ecretary of State Antony Blinken’s team is drawing new criticism for mismanaging the evacuation from Afghanistan, and this time, the call is coming from inside the house.
“There was a general consensus that Kabul would fall and it would fall across the backs of the people who were closest to the United States the hardest. And it was inevitably going to lead to panic,” a State Department official told Politico. “So I don’t think it was an intelligence failure. I think it was a management failure.”
That rebuke amplifies the criticism that Blinken has faced on Capitol Hill, where lawmakers in both parties have rejected the Biden administration’s claim that intelligence officials failed to anticipate the Taliban’s rapid victory. The chaotic August evacuation left many State Department officials struggling with their inability to help desperate Afghan colleagues.
Blinken’s team, meanwhile, worries that Americans caught in Ethiopia’s civil war may see the Afghanistan evacuation as a model for their own escape.
“There are no plans to fly the U.S. military into Ethiopia to facilitate evacuations or replicate the contingency effort we recently undertook in Afghanistan, which was a unique situation for many reasons,” a senior State Department official said during a Wednesday background briefing. “There should be no expectation, particularly after we have issued so many warnings that advise departing immediately, that the U.S. will be able to facilitate evacuation via military or commercial aircraft in a nonpermissive environment, including Ethiopia.”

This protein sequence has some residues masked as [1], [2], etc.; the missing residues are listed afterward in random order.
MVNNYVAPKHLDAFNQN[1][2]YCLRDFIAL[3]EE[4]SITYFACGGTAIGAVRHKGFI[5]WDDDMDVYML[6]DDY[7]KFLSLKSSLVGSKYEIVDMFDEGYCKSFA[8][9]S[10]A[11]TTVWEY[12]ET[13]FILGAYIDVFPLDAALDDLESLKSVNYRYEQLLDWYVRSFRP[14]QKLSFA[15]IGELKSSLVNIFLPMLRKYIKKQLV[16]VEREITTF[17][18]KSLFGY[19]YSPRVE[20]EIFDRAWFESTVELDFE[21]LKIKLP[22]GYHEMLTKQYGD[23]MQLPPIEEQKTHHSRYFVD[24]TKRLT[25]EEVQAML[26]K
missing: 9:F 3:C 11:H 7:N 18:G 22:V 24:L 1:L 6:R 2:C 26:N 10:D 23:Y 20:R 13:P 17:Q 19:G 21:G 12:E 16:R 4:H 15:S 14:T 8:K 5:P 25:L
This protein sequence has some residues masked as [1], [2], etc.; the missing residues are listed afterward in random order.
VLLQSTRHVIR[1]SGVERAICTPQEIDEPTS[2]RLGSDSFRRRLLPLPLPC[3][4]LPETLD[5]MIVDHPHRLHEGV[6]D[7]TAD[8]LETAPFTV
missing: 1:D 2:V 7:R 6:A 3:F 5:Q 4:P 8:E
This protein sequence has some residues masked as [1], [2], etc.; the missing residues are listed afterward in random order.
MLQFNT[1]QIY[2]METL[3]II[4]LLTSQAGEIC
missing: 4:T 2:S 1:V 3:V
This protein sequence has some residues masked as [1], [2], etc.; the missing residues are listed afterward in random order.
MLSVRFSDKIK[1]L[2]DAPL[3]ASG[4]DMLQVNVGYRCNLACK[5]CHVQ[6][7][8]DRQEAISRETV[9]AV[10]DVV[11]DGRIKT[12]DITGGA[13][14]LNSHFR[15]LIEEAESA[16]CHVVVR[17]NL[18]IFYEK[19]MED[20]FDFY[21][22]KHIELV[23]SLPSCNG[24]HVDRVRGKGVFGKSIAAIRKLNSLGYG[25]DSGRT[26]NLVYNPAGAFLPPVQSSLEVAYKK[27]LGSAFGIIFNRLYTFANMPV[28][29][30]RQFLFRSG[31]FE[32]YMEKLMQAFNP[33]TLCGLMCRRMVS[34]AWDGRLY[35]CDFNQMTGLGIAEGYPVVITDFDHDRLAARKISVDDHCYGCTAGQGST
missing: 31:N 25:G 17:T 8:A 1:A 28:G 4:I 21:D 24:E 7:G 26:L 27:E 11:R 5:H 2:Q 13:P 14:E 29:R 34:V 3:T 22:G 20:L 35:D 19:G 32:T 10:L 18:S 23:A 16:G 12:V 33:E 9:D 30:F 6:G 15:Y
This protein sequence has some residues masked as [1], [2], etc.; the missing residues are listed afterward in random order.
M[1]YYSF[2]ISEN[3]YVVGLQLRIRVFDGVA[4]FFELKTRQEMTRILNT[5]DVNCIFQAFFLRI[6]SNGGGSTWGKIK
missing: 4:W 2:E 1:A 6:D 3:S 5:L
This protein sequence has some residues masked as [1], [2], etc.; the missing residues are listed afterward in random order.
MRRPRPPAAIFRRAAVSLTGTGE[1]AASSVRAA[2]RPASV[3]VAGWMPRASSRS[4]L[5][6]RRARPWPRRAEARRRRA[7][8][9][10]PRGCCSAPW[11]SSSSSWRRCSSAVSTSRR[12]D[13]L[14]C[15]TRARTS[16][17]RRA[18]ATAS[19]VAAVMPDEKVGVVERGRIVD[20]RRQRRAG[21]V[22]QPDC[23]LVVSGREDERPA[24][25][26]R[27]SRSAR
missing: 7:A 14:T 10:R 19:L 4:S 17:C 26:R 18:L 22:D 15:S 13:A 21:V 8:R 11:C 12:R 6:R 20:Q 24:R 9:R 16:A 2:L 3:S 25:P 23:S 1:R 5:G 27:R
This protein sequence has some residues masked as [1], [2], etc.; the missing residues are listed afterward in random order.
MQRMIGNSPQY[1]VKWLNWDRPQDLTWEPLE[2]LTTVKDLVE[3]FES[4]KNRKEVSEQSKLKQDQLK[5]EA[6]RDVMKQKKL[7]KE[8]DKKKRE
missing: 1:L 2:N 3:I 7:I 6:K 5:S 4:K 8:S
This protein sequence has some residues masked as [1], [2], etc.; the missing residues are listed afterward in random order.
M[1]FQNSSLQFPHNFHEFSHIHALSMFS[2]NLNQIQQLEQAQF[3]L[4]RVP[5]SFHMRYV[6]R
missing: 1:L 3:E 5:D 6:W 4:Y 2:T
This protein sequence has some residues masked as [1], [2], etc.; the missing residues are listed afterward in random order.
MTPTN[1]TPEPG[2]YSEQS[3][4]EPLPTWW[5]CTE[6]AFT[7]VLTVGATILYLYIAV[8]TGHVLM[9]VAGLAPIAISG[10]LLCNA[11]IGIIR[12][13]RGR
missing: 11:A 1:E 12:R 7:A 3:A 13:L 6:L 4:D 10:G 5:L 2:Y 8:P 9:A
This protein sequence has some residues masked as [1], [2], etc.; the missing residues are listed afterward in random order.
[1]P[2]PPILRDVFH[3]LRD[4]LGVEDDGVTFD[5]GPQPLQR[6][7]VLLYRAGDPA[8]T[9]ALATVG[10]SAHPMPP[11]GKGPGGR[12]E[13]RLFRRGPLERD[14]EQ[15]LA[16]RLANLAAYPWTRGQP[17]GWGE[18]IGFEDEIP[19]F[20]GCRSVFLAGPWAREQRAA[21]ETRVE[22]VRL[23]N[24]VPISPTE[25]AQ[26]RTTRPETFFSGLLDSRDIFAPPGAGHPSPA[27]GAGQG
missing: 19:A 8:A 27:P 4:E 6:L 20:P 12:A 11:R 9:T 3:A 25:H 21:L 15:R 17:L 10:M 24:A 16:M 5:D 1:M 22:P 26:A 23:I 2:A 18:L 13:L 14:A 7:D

That message sharpens the point that Blinken has made by invoking the departure advisories issued by the U.S. Embassy in Kabul in the months prior to the U.S. military exit from Afghanistan.
“The airport was functioning, and we were pressing the community that we had identified to leave,” Blinken said last week. “Despite 19 messages between March and late July, there was still at the time everything imploded about 6,000 people in Afghanistan who had a blue passport, who had American citizenship.”
That figure was dwarfed by the tens of thousands of Afghans at risk of retaliation from the Taliban by virtue of their past work on behalf of the U.S. military or other Western entities, leaving State Department officials “haunted by the choices” that they had to make in the scramble to assign the limited number of seats on airplanes fly…